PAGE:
Don’t forget to set the ISO back to the lowest setting.
Now you are ready to set the correct exposure
Expose for the brightest parts of the Northern Lights. You don’t want the highlights to be blown. As the Northern Lights change in intensity, you will need to adjust the exposure. If the light gets brighter, I tend to reduce the ISO first to reduce noise. The exception is if the Northern Lights are very active and are moving fast. In such a case, I might prefer to reduce the shutter speed to avoid getting soft and blurry Northern Lights.
What if you can’t see any Northern Lights, but it is supposed to be up there (it is forecasted)
If there are a few clouds in the sky and the Aurora is weak, it can be difficult for the eyes to the green colors. A tip is to do the same test exposure as I described above. The camera is better than our eyes to see colors in the dark. If your test shot has signs on green Aurora light in it, this is an indication of Aurora activity. Now you need to be patient and don’t give up. The intensity of the Aurora can change quickly, so be prepared.
The histogram is your friend
Learn how to use the histogram. There are many good articles on this topic on the Internet.
Don’t forget when photographing Northern Lights a lot of your scene will be very dark. This is reflected in the histogram that will be positioned on the left-hand side (dark tones). It is important not to overexpose the image. The Northern Lights are the brightest and most important part of the image. If you clip the highlights, your Aurora Borealis image is destroyed. You check this by making sure no parts of the curve touches the right side of the histogram. If it does you either have to lower the ISO or use a shorter shutter speed.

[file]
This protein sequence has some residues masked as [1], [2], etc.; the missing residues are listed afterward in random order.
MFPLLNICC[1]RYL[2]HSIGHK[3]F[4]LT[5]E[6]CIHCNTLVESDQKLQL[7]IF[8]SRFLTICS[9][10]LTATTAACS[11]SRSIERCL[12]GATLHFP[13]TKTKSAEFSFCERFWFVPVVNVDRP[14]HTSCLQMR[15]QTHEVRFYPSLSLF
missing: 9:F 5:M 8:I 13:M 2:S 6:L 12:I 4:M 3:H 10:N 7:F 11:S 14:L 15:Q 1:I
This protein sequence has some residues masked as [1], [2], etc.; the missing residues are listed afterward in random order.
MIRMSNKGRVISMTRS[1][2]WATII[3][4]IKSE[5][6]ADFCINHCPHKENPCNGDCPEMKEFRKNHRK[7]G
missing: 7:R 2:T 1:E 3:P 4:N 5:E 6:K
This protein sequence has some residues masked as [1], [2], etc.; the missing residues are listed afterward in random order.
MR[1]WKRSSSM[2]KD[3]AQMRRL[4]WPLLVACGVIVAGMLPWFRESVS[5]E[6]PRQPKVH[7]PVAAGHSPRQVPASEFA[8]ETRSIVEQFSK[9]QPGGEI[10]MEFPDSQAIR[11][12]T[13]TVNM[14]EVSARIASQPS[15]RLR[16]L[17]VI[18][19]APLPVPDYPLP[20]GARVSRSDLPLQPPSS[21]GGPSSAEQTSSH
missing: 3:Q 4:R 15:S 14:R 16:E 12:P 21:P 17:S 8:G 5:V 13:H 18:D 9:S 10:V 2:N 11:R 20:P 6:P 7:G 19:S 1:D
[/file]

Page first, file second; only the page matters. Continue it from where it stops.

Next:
Other useful tips on how to photograph Northern Lights
Aurora photography is an exercise in being patient. In cold conditions if you bring your camera inside a warm cabin or car while waiting, the lens will condensate. It can take a long time to get rid of the condensation. If you have to run out because Aurora suddenly shows up, you might be too late to get you camera ready. If you have really bad luck, the condensation can freeze to ice on the lens. Here is one tip if you need to take the camera inside. Put your camera in a big plastic bag which can be sealed. A big enough zip-lock bag is fine. Keep the camera in the bag until you are outside again.
Don’t overuse the LCD
Turn the LCD of or program it so it only shows for a few seconds, enough for you to evaluate the exposure. Keeping the bright LCD on for long influences on your vision in the dark and make it harder to see. The LCD also drains the batteries if kept on too long in the cold.
When you get some experience, bring a flashlight or your external camera flash and try some light painting. You can light the foreground with your flash for some interesting effects.
Now as you have learned many tips on how to photograph Northern Lights, go out and have fun. Whenever you have an opportunity to see and photograph the Northern Lights it will be a blast. But don’t forget to enjoy the moment. From behind the camera, you will not get the full experience.